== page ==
Sent: Tuesday, October 07, 2008 3:31 PM
        Subject: Re: [AZ] fertilizer for azalea in Kansas?

        Kimberly, the larger and more important question is what is the variety or cultivar name of the azalea you purchased.  If you bought it in bloom at this time of year from a greenhouse, instead of an outdoor nursery, it is highly likely that you purchased a green house variety of azalea (meant to be grown indoors during winter unless you are in Florida) and not a cold-hardy outdoor variety that was bred to be grown in the earth outdoors.  Also, if your are in a zone colder than USDA hardiness zone 7, hardier varieties of azaleas are needed there.
         
        From what you have said thus far, it seems that you might have a greenhouse variety of azalea, which has little chance of surviving outdoors unless you are in the deep South.  Did the seller of the azalea say that your azalea could be planted outdoors?  Did the tag on the azalea state that it should be grown indoors or indoors?
         
        Even if the azalea is a hardy outdoors variety, which seems unlikely, adding fertilizer to the planting hole this late in the season is never adviseable in an area that has freezing temperatures in the winter.
         
        Mike Creel, Lexington, SC

        --- On Tue, 10/7/08, Feldkamp, Kimberly <Kimberly.Feldkamp@ KDA.KS.GOV> wrote:
        From: Feldkamp, Kimberly <Kimberly.Feldkamp@ KDA.KS.GOV>
        Subject: [AZ] fertilizer
        To: "azaleas@yahoogroup s.com" <azaleas@yahoogroups .com>
        Date: Tuesday, October 7, 2008, 11:45 AM

        I just bought and planted a new monarch azalea that is about 15 inches tall.  I put fertilizer in the soil as I was adding dirt behind my new landscaping wall for the azalea.  I just read on your website that you should not fertilizer after July 1 for established plants.  I am new to gardening and wish I would have read your website before putting the dirt in.  Will the fertilizer hurt my new plant?  Do I need to do anything?  The plant was flowering and appeared to be putting on new growth when I bought it from the greenhouse yesterday.
         
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      • William C. Miller III
        Mike, Try the first sentence of her posting. There is an Encore(R) azalea with the trademark name Autumn Monarch (TM). Bill ... -- William C. Miller III
        Message 3 of 15 , Oct 7, 2008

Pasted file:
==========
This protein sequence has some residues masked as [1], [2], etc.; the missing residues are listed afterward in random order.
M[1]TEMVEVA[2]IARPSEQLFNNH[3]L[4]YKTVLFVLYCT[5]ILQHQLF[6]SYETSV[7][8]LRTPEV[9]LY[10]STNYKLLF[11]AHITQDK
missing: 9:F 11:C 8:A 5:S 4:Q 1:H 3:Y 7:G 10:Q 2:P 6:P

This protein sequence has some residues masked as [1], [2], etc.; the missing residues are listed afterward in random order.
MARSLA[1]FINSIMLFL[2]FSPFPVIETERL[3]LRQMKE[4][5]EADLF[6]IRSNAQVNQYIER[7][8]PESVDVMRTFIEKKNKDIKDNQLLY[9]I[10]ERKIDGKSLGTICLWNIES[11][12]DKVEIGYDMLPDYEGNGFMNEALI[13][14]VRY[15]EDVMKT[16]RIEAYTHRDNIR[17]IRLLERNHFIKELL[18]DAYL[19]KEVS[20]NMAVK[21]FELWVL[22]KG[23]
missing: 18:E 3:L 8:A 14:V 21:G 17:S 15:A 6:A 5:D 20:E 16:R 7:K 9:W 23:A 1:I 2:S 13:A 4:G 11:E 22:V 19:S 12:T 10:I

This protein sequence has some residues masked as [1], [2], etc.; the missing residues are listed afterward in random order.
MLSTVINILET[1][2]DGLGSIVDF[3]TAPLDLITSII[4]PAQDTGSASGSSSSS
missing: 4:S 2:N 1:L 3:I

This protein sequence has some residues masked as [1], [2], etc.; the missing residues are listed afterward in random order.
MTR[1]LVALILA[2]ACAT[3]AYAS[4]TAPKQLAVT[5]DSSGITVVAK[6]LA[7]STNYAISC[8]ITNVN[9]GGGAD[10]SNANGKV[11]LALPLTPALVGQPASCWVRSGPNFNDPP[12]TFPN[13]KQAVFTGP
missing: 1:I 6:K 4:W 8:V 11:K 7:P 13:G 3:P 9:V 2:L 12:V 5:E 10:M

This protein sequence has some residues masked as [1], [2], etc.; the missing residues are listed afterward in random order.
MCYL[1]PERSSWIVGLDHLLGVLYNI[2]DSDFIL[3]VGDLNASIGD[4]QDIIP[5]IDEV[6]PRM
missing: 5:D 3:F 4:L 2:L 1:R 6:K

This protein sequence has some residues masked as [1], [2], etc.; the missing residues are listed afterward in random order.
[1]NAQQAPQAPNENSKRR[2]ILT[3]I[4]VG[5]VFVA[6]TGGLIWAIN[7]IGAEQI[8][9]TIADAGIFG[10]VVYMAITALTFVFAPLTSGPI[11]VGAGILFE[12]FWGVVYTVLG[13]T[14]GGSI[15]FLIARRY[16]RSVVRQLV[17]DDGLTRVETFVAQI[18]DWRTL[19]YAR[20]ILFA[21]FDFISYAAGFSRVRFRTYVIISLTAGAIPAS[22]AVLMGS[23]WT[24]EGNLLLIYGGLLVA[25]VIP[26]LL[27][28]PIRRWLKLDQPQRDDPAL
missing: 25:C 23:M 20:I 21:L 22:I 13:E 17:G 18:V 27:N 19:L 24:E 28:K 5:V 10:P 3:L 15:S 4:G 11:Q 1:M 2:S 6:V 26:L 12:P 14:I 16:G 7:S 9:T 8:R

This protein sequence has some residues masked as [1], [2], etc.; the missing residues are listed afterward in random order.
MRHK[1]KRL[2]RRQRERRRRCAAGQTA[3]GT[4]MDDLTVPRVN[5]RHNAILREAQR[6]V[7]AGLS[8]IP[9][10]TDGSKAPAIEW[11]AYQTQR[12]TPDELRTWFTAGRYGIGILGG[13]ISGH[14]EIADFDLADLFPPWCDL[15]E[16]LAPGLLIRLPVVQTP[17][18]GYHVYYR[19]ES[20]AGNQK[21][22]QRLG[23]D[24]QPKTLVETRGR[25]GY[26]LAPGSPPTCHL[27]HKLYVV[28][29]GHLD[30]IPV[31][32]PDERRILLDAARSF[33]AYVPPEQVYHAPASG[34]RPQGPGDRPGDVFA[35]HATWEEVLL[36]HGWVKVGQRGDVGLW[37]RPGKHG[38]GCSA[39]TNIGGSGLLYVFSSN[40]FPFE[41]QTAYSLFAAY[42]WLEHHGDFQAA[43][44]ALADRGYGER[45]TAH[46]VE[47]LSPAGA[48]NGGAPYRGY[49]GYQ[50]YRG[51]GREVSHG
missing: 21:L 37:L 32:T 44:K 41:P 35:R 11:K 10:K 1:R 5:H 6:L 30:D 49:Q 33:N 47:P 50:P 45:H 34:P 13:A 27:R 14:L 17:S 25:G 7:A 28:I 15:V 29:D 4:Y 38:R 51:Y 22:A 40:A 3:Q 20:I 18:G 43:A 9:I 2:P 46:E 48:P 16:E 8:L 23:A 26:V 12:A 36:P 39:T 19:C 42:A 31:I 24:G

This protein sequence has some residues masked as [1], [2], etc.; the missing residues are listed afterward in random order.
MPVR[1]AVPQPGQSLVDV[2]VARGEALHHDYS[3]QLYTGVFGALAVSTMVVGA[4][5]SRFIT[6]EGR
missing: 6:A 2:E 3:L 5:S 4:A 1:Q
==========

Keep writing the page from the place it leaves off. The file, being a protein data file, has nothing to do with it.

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          Mike,

          Try the first sentence of her posting.  There is an Encore(R) azalea with the trademark name Autumn Monarch (TM). 

          Bill

          Mike Creel wrote:

          I can't find where she ever mentioned the name of the azalea she bought, and she said it came from a greenhouse, not a nursery, and was putting on new growth, in addition to blooming.  A previously outdoor-conditioned azalea, even an Encore, would be getting ready for the winter dormant season at this time of year, which my few Encores are here in zone 8A. R. oldhamii 4th of July, a parent of the Encores, just finished blooming here, having been delayed due to the drought here. I surely wouldn't encourage anyone to plant a tender greenhouse azalea outdoors here, certainly in much colder Kansas.  Greenhouse azaleas are like a fish out of water unless in the very deep South. We have already had a low of 42F here.
          Mike Creel, Lexington, SC

          --- On Tue, 10/7/08, Bob Kelly <bkelly66@bellsouth. net> wrote:
          From: Bob Kelly <bkelly66@bellsouth. net>
          Subject: Re: [AZ] fertilizer for azalea in Kansas?
          To: azaleas@yahoogroups .com
          Date: Tuesday, October 7, 2008, 4:40 PM

          Mike, I think what Kimberly has is the Encore 'Autumn Monarch', which is why it is in bloom.  Kansas may be too far north for  Encores, but I'm glad to see them tested there.
           
          Bob Kelly
           
          ----- Original Message -----
          Sent: Tuesday, October 07, 2008 3:31 PM
          Subject: Re: [AZ] fertilizer for azalea in Kansas?

          Kimberly, the larger and more important question is what is the variety or cultivar name of the azalea you purchased.  If you bought it in bloom at this time of year from a greenhouse, instead of an outdoor nursery, it is highly likely that you purchased a green house variety of azalea (meant to be grown indoors during winter unless you are in Florida) and not a cold-hardy outdoor variety that was bred to be grown in the earth outdoors.  Also, if your are in a zone colder than USDA hardiness zone 7, hardier varieties of azaleas are needed there.